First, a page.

The Big Benefits of Small Colleges

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Angela Della Croce ’15 is one of two Opinions editors. Angela is an Economics major.

Ms. Cook gave me an uneasy look as she scanned the final list of colleges I would be applying to.

“All small liberal arts colleges, huh? No larger research universities?”

She warned me that a small student body would be characterized by ‘cliqueness’; there would be a lack of diversity among the students. What if you don’t fit in? She was concerned that there wouldn’t be a wide enough selection of classes to satisfy my ‘intellectual appetite,’ not to mention poor dining options and little variety in the social scene on campus.

You would think a college advisor of her tenure would be a bit more open-minded, but then again, many of my peers were funneling into the larger research universities she thought so highly of. Despite her blatant disapproval, my college research had been extensive and my mind was set: I was going to one of those colleges on my list, and, looking back, I couldn’t have chosen a better time to follow my gut.

As a member of the Vassar student body, you’ve already made your wise decision to attend this incredible school. Your cost-benefit analysis already proved that Vassar is THE place to be. Those endless hours of viewing College Prowler and College Confidential paid off! But for those of you who were confronted by some form of Ms. Cook and are concerned some of the stigma that is attached to small liberal arts colleges is sweepingly true, let me be one to debunk some of those criticisms. While I can’t speak for all small liberal arts colleges, I can speak for the one we all care so deeply about—Vassar—and much of what my college advisor spouted is either overstated or simply untrue.

The notion that a small student body leaves a greater possibility to not mesh with anyone sounds logical on the surface but is certainly not the case at Vassar (and at several other small colleges). No matter who you are, where you come from, or what you believe in, you can and will find your niche somewhere on campus. Vassar students are not only diverse in their interests and backgrounds but, overall, are some of the most accepting, welcoming, and aware people I know. Reaching out to others on campus and getting to know them for the sake of friendliness and companionship is not uncommon. The small size and intimacy of the college provides a perfect environment for establishing new friendships. In fact, many of the people I know who go  to large universities have mentioned that they feel more isolated; it’s very difficult for them to make new friends, unless they are involved in Greek Life.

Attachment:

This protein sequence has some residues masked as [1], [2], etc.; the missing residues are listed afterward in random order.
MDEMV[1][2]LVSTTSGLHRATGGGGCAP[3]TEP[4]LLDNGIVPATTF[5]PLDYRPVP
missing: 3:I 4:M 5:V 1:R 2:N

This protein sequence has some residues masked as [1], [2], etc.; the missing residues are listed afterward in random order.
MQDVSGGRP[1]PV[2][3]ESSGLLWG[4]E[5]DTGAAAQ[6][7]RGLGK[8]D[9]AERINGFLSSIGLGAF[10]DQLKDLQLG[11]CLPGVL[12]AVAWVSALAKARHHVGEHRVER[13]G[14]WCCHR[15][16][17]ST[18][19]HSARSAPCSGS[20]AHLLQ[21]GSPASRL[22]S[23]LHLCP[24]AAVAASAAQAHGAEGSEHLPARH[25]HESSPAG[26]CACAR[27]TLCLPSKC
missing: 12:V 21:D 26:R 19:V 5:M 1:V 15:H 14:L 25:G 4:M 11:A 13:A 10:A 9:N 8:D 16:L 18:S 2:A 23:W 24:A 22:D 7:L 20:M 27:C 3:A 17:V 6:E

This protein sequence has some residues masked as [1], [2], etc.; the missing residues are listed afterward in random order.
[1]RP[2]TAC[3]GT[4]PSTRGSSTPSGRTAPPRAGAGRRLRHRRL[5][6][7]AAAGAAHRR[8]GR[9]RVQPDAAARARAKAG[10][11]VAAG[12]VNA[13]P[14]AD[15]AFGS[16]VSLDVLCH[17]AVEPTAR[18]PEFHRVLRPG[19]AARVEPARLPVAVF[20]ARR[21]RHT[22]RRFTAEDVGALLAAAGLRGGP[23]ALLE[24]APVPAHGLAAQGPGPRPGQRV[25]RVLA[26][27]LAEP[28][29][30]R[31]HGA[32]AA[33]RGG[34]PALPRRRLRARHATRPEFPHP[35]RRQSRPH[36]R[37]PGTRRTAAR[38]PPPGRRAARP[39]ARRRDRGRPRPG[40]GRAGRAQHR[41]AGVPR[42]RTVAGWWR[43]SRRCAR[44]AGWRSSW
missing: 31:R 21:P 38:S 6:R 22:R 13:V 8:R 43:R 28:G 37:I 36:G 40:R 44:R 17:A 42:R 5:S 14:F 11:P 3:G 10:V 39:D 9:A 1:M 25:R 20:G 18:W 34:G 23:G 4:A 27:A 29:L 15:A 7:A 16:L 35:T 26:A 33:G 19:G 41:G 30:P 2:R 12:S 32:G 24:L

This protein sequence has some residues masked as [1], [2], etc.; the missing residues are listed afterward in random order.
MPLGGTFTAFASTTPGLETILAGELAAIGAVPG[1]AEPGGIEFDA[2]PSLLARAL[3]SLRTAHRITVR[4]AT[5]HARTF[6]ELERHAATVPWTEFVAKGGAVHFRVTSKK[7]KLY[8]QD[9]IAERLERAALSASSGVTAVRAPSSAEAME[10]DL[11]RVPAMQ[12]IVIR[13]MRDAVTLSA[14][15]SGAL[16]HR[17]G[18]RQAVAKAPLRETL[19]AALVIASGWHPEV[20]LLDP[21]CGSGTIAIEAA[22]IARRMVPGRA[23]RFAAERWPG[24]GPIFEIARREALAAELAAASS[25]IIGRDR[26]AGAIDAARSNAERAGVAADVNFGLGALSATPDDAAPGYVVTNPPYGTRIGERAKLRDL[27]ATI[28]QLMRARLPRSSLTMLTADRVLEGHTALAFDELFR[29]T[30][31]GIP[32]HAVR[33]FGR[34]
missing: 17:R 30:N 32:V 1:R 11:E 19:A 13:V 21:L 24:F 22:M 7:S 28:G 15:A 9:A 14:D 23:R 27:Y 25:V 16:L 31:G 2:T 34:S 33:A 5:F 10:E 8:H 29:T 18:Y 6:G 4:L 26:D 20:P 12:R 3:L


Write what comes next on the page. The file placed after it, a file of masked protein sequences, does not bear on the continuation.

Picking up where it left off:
As for a small liberal arts’ lack of facilities in terms of classes, this argument is vastly exaggerated. Being on a smaller campus, with fewer buildings and professors than one that yields tens of thousands of students, there are bound to be fewer classes, but they are quite diverse, from a course on vampire literature to one about Environmental Economics; they suit the various intellectual interests of the students. Plus, the small class sizes and personal attention certainly make up any lack in the number of classes. Similarly, a smaller college will not have as many dining options, but Vassar has taken initiatives to offer healthier and more diverse foods. The University of Arizona, the college very close to my home, has many dining options, but most of them are commercial fast-food restaurants—certainly not the ideal meal plan for a healthy diet.

Ms. Cook’s last statement of these Vassar and Vassar-esque colleges having no social scene is simply false. There is usually so much happening on Vassar’s campus that most students have to prioritize what they want to do. We have lectures, a farmer’s market, The Mug, dorm house festivities, alternative programming in UPC, Tasty Tuesday, organization events, and so much more. The social life at Vassar is quite diverse and inclusive. I have never come across a college so adamant about making all students feel welcome, and I want to say it is because of its small size that we can attempt to personalize the college experience to almost everyone’s liking.

So to all of the Ms. Cooks out there: No college is perfect, and, as with any school, you will find your pet peeves about the institution. That being said, small liberal arts colleges offer much more than what many give them credit for, and in fact what some consider drawbacks are actually what make the college that much more attractive.

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